• What the bacteria like to eat. Foods they eat are called “prebiotics”. The probiotics thrive on fiber, especially from vegetables and fibrous fruits. Fibers like FOS and inulin that are often added to probiotic products do increase the numbers of bacteria, but not necessarily the important diversity and certainly not the postbiotics that you will read about below. It is smart to eat as much organic produce as you can because the agricultural chemicals are so harmful. The Environmental Working Group makes an annual list of the “Dirty Dozen and clean 15”. Commercial kale is now at the top of the dirty list, so that is a good place to start going organic. Good bacteria appreciate spices like turmeric.
  • What they don’t like to eat. Ultra-processed foods in general are bad for our good bugs because they lack fiber and nutrients and contain harmful chemicals such as preservatives, artificial colors and the like. Sugar from any source is a special problem because it feeds intestinal yeasts that are competing bad guys.
  • Postbiotics” are the magic. It seems that the main way that probiotic bacteria help us is to digest the good foods we eat and turn them into useful substances…hundreds if not thousands of them. For example, you’ve likely heard that pomegranates are a sort of superfood. An interesting study showed that pomegranate extended the life of mice 50%, but only if the mice were host to the right bacteria that could make Urolithin A (a postbiotic) from the fruit. Click here to see a list of the types of postbiotics our bacteria make.
  • Meaningless marketing claims. It is the American way to assume that more is better. So, when we see a probiotic ad claiming 50 billion organisms that might sound pretty good. However, without even getting into why the freeze-dried type might not be viable, consider that well fed bacteria in a good environment can double in numbers every 30 minutes. That means that in 24 hours, 100 bacteria can become 28 quadrillion! Obviously, we should get well researched strains and give them a good home.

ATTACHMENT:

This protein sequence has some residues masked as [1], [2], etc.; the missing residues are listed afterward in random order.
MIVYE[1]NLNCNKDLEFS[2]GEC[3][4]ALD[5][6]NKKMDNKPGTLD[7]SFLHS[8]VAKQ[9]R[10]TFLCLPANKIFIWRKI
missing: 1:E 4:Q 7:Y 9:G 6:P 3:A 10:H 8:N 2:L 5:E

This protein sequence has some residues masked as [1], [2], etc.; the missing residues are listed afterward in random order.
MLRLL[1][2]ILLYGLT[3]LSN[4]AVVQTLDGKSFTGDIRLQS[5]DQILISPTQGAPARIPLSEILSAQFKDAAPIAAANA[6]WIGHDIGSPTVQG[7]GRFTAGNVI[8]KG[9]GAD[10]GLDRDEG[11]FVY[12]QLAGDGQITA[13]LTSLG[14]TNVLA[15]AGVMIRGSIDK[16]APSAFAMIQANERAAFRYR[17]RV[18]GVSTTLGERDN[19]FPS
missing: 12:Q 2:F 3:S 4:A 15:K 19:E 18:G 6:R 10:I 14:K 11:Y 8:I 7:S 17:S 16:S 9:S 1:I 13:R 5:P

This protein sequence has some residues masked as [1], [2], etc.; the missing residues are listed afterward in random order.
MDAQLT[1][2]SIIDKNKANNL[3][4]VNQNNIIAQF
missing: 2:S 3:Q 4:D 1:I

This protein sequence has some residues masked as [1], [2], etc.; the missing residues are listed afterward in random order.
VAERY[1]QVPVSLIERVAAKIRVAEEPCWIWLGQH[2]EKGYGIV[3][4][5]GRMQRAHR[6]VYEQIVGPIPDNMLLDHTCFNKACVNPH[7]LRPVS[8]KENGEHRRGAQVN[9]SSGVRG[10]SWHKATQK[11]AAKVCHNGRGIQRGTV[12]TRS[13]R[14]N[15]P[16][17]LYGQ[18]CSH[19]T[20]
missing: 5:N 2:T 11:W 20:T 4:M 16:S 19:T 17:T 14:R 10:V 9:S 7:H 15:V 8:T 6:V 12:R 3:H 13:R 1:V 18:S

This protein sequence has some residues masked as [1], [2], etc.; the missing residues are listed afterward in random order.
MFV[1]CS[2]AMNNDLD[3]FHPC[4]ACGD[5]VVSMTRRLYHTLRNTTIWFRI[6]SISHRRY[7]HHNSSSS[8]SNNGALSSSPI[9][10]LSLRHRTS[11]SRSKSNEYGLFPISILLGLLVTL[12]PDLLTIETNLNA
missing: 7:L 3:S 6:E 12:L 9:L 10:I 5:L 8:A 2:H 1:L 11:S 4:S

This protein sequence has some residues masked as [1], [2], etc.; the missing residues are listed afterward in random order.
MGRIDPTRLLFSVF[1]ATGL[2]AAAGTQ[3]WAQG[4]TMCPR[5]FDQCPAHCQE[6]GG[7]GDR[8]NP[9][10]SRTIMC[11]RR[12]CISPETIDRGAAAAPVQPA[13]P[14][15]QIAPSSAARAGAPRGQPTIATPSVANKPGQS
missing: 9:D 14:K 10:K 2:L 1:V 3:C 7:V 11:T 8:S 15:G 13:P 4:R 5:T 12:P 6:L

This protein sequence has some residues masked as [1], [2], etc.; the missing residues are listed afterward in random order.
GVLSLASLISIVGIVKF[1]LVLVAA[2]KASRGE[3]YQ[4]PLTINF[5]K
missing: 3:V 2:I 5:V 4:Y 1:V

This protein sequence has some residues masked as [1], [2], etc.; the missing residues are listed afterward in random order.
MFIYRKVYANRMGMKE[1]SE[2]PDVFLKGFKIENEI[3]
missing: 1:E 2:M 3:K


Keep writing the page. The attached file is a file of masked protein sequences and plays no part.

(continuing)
• What do I recommend? I think eating a diet with lots of vegetables and fiber plus fermented foods is a great start. Most of us need some extra help and over the years I have not found anything that works as well and as quickly as Ohhira’s Probiotics. That’s because it is a concentrate of fermented foods, not a freeze dried powder. Twelve strains of bacteria are fed dozens of superfoods over at least 3 years. That means you get the postbiotic benefit of untold generations of bacteria. The bacteria are not freeze-dried, they are alive and come in a capsule with their food supply and hundreds of the postbiotics they made for you. Because they are fermented at room temperature, they don’t need to be refrigerated. The usual probiotics are probably not bad, but their benefit is no comparison to Dr. Ohhira’s Probiotics. It deserves to be in a different category. Note: if you see that a product contains Carrageenan in the capsule or contents, don’t worry about myths you may have heard. It is a safe component of seaweed. Read more.


For a more complete story and an indexed guide to solving many health issues naturally, please read my book The Probiotic Cure: Harnessing the Power of Good Bacteria for Better Health

Copyright 2016-2019 by Martie Whittekin, CCN